Finance Committee Tax Reform Working Group Does Not Recommend Changes to Housing Credit, Bonds

Finance Committee Tax Reform Working Group Does Not Recommend Changes to Housing Credit, Bonds
Posted: 7/9/2015
On July 8, Senate Finance Committee Chairman Orrin Hatch (R-UT) and Ranking Member Ron Wyden (D-OR) released reports from the five bipartisan working groups the Committee established earlier this year to develop policy options and recommendations for it to consider as part of comprehensive tax reform. The reports focused on individual income, business income, savings and investment, international taxes, and community development and infrastructure.

The Community Development and Infrastructure Working Group’s jurisdiction included the Housing Credit and tax-exempt bonds, including Housing Bonds. The Working Group’s report, filed by its co-chairs, Senators Dean Heller (R-NV) and Michael Bennet (D-CO), includes descriptions of the Housing Credit and Bond programs, but does not offer options or recommendations for changes to them. The Working Group proposes no changes to most of the programs in its jurisdiction, saying, “Although our group was not able to reach bipartisan recommendations in each of these areas, we feel each of these parts should be heavily focused on as fundamental tax reform moves forward.”

The report does present interim and long-term funding alternatives for the Highway Trust Fund, which Congress must reauthorize by July 31 when the current authorization runs out. The report also states, “Given the substantial amount of work and time put into these working groups, both co-chairs may release bipartisan legislative proposals in the near term.”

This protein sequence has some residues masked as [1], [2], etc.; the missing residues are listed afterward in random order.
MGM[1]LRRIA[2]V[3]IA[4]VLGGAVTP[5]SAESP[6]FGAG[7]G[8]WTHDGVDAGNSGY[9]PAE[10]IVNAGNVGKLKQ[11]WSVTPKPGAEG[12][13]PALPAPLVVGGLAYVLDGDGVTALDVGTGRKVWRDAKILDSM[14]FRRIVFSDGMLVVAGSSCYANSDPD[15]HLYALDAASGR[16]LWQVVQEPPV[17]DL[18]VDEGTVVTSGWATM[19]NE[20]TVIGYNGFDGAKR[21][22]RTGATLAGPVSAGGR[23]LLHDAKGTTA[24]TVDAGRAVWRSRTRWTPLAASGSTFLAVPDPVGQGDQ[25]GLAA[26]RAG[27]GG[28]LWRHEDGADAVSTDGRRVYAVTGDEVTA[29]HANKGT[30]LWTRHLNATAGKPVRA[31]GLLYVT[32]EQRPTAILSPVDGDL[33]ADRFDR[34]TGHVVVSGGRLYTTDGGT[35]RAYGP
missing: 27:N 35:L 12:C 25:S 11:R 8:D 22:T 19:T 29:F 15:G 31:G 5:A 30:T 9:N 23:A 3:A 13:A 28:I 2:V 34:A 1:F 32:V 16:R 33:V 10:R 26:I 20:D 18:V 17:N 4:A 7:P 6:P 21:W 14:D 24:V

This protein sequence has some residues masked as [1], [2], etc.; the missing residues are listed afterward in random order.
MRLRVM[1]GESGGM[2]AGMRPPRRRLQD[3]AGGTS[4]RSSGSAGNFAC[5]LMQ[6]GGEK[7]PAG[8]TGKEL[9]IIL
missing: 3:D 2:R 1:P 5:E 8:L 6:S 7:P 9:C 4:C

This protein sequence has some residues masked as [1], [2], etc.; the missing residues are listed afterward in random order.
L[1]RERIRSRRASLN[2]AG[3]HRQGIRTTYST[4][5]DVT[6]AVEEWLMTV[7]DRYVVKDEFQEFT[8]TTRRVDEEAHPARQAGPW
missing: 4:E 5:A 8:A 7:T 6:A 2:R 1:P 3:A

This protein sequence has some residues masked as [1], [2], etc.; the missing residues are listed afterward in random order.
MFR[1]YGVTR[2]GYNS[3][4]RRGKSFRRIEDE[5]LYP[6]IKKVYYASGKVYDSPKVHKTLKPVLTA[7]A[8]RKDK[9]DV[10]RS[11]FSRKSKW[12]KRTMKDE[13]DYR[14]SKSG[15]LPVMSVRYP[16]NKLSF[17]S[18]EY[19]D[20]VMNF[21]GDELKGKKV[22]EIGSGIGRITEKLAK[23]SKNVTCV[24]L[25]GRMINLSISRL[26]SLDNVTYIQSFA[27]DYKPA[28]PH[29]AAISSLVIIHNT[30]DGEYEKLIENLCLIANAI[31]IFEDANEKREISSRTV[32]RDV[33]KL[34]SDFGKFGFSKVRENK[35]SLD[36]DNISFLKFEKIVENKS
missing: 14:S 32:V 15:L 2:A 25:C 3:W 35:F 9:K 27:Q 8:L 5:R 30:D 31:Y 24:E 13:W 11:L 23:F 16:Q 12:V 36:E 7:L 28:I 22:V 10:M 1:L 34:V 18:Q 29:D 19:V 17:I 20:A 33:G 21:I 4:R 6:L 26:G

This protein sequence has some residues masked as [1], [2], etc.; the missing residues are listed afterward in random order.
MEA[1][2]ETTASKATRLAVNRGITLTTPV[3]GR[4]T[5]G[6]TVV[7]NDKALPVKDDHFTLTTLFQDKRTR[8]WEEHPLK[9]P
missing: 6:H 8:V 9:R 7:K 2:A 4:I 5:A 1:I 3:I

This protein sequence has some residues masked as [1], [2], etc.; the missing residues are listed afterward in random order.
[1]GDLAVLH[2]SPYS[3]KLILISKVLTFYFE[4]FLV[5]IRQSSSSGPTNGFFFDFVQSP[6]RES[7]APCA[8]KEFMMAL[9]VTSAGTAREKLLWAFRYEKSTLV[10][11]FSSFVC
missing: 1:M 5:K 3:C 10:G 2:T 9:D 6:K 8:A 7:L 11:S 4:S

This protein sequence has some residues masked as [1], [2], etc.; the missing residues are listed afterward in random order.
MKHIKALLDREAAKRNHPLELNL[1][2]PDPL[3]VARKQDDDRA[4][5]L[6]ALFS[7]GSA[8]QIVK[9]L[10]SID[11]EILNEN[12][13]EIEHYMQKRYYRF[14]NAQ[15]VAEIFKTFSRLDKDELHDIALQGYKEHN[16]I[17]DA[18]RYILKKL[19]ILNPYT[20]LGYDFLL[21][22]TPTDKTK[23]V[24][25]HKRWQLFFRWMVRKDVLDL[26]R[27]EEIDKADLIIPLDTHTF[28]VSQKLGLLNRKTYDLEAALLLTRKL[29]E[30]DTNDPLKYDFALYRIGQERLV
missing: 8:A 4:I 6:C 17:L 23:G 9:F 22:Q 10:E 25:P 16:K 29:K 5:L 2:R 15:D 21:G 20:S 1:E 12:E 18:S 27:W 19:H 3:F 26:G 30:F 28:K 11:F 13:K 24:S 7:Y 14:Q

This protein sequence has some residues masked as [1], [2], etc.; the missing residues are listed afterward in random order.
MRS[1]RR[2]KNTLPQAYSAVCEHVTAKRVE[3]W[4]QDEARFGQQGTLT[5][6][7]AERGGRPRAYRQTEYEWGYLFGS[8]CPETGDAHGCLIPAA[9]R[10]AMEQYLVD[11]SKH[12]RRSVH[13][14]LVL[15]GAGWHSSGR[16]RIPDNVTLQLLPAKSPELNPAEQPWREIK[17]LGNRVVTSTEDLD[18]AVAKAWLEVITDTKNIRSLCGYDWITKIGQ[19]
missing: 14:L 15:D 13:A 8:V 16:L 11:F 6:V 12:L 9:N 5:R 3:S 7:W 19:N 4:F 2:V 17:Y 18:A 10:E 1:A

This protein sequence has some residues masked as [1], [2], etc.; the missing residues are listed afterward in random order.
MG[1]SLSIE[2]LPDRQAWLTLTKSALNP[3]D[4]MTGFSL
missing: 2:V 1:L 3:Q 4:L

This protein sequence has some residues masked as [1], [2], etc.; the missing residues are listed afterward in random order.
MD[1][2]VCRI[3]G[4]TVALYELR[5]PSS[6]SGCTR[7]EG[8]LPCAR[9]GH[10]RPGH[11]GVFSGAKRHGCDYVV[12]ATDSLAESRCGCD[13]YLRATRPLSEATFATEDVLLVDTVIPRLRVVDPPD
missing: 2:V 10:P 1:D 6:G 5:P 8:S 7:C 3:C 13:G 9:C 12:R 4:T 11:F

In the Committee’s announcement, Hatch and Wyden thanked the working groups for their efforts and said they would use the groups’ reports as they continue to pursue tax reform. Many congressional leaders have commented over the last several weeks that comprehensive tax reform is unlikely this year or even before 2017.

With comprehensive tax reform doubtful in the short-term, both the House and Senate tax committees are developing plans to draft legislation to extend expired and expiring tax provisions before the end of the year. A Senate Finance Committee markup of such legislation is likely in the next few weeks. The House Ways and Means Committee, which is likely to markup an extenders bill this fall, has reported already this year several bills to extend permanently some business-related expiring provisions and is likely to include those permanent extensions in legislation with some short-term extensions of other provisions.

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